Christopher’s mind is a menagerie of real places he knows, the far-off quiet places he dreams of, the chaos and stress of sorting people into categories that make sense and an unwavering sense of what is right that fuels his quest to solve the curious incident of the dog in the night-time. Village Theatre’s rendition of this award-winning Broadway play is poignant, clever and allows the audience the honor of access into the world inside Christopher Boone’s mind.
Out of all the plays I have been privileged to see in theatres around the world, this play from Village Theatre has been the most thought-provoking, unequivocally. The cast’s brilliant performances pulled me into a complete story immersion and then in true epic theatre style, pushed me out again to think deeply about what it was that I was witnessing. Michael Krenning as Christopher gave a profound performance. The narrator/educator Siobhan, flawlessly played by Jehan Osanyin, gave Christopher’s character balance — a caring, professional calm in a stormy consciousness. Christopher’s parents, Ed and Judy (James Sasser and Kathryn Van Meter) were real — in other words, human. The actors’ moving portrayal of people doing their best in a circumstance beyond their control and ability to cope shone a light on fundamental human flaws that in the end, made the characters more, not less.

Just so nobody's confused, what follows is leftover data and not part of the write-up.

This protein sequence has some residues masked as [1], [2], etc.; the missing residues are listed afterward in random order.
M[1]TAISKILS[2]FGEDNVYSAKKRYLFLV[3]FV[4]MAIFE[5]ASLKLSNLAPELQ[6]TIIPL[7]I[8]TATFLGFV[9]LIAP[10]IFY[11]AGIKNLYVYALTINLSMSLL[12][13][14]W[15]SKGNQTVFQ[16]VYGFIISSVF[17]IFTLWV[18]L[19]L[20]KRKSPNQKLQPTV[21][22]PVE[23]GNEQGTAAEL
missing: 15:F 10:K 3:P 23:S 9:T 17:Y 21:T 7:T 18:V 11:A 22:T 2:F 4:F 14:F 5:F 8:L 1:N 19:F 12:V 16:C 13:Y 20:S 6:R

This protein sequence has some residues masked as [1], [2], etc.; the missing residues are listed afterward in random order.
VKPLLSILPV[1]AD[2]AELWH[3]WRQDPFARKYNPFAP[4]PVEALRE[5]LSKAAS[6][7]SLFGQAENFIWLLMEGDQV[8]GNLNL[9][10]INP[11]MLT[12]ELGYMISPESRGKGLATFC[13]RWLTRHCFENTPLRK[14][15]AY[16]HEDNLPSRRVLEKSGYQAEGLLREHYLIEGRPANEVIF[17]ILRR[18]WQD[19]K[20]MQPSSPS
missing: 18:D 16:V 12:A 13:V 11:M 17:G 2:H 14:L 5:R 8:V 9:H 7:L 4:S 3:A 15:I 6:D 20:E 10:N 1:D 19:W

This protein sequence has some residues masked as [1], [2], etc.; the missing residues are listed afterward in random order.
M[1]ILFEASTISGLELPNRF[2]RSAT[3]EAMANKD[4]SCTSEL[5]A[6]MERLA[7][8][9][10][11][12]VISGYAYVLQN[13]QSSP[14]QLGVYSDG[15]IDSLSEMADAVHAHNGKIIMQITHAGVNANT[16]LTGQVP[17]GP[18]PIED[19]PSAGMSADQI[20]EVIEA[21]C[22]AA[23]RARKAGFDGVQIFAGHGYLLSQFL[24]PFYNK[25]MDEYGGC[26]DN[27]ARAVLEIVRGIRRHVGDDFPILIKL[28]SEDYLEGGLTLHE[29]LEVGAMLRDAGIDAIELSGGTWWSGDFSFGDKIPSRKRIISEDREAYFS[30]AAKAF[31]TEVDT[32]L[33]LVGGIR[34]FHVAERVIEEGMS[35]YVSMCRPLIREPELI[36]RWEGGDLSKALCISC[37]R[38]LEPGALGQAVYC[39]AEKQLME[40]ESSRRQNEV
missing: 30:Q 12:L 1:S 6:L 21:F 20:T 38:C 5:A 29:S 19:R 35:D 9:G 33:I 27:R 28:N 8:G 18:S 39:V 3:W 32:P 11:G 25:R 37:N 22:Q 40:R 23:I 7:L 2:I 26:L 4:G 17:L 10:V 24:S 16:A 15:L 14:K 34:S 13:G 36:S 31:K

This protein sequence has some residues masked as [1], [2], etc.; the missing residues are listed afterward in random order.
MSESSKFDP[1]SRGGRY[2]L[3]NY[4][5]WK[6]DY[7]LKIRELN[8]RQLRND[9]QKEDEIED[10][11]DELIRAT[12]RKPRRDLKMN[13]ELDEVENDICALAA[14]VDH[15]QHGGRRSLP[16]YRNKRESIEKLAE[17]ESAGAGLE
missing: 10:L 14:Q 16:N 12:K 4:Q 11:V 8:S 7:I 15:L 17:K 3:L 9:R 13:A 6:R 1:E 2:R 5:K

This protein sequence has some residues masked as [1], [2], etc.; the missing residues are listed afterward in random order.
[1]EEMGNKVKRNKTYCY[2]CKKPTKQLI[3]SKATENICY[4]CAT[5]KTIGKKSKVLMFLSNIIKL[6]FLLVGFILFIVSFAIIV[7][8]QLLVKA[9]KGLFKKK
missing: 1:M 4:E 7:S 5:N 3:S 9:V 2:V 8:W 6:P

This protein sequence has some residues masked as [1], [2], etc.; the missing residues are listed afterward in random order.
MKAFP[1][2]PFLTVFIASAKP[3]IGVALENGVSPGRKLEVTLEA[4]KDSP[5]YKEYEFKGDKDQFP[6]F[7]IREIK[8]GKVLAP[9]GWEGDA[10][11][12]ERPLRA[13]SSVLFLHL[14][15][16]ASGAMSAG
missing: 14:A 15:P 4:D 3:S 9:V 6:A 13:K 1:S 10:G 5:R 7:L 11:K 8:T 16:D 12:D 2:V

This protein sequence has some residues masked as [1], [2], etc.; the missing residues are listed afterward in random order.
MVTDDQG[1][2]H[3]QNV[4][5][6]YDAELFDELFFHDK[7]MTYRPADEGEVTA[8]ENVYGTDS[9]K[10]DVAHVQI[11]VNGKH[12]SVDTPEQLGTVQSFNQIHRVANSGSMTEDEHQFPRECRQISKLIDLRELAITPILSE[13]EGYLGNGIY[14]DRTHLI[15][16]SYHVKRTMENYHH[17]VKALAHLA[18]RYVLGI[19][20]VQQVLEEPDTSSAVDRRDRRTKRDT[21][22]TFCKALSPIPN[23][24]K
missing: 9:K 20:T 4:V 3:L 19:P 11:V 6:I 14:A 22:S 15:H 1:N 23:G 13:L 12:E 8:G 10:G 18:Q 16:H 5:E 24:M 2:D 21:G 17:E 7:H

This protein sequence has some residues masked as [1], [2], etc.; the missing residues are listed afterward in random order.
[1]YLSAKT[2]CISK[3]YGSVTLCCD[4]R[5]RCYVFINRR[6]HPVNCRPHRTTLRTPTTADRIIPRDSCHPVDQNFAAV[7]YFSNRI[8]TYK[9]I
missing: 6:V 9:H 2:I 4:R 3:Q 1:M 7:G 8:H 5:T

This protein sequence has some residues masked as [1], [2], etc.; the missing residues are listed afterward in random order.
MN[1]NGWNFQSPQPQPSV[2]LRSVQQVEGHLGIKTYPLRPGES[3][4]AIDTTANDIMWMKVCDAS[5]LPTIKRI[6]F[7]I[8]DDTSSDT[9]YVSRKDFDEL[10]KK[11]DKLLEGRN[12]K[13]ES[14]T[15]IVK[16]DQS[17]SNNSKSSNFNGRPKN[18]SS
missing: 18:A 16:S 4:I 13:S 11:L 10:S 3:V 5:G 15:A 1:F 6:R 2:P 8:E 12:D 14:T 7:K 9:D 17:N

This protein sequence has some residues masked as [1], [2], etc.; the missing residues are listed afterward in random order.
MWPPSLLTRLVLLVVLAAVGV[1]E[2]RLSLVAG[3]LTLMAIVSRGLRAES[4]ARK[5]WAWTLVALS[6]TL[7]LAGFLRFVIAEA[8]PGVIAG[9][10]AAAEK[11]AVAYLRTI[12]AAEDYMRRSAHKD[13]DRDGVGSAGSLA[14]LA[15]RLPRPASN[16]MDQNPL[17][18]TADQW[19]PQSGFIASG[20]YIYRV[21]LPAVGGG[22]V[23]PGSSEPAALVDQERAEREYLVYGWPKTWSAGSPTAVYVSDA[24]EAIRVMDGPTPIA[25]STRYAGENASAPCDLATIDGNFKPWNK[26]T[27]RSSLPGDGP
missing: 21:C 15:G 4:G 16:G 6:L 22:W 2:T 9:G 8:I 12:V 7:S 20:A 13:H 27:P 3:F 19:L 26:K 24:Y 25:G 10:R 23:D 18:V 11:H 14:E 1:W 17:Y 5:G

The rest of the cast brought out the best in every other cast member — their synergy was immediately noticeable. They inserted light-hearted moments of comedy for a brief respite from headier tasks. William Shindler had a particular knack for comedic timing and delivery while on a treadmill.
Set in lights
The set design of each of Village Theatre’s plays are radically different. The designer for Curious Incident is particularly creative. Florescent light fixtures outfitted with colored LEDs and screens with moving graphics reminiscent of Christopher’s elevated heart rate and turbulent emotions punctuated high-energy scenes. Side lights shone on expressive movements and chalkboards on wheels directed the audience’s attention to where it needed to be. All this worked in tandem to build emotion and structure.
Head to Everett, now
The Curious Incident of the Dog in the Night-Time plays until May 19th in the Everett Performing Arts Center. Don’t miss the chance to let this play be a part of your theatre experiences as it will likely be one of your most memorable. Be sure to stay for the Q & A session afterwards if one is scheduled for the day you attend. It is a chance to delve deeper into each actor’s approach that shouldn’t be missed.
Village Theatre in Issaquah and Everett is the region’s best regional theatre and a must-experience activity when visiting the Seattle area. Learn more about upcoming shows, their First Stage, membership, summer camps and more by visiting their website.
My continued thanks to Ann Reynolds, the incredibly capable communications manager for Village Theatre, for her continued assistance with my stories and patience with my questions. Thank you!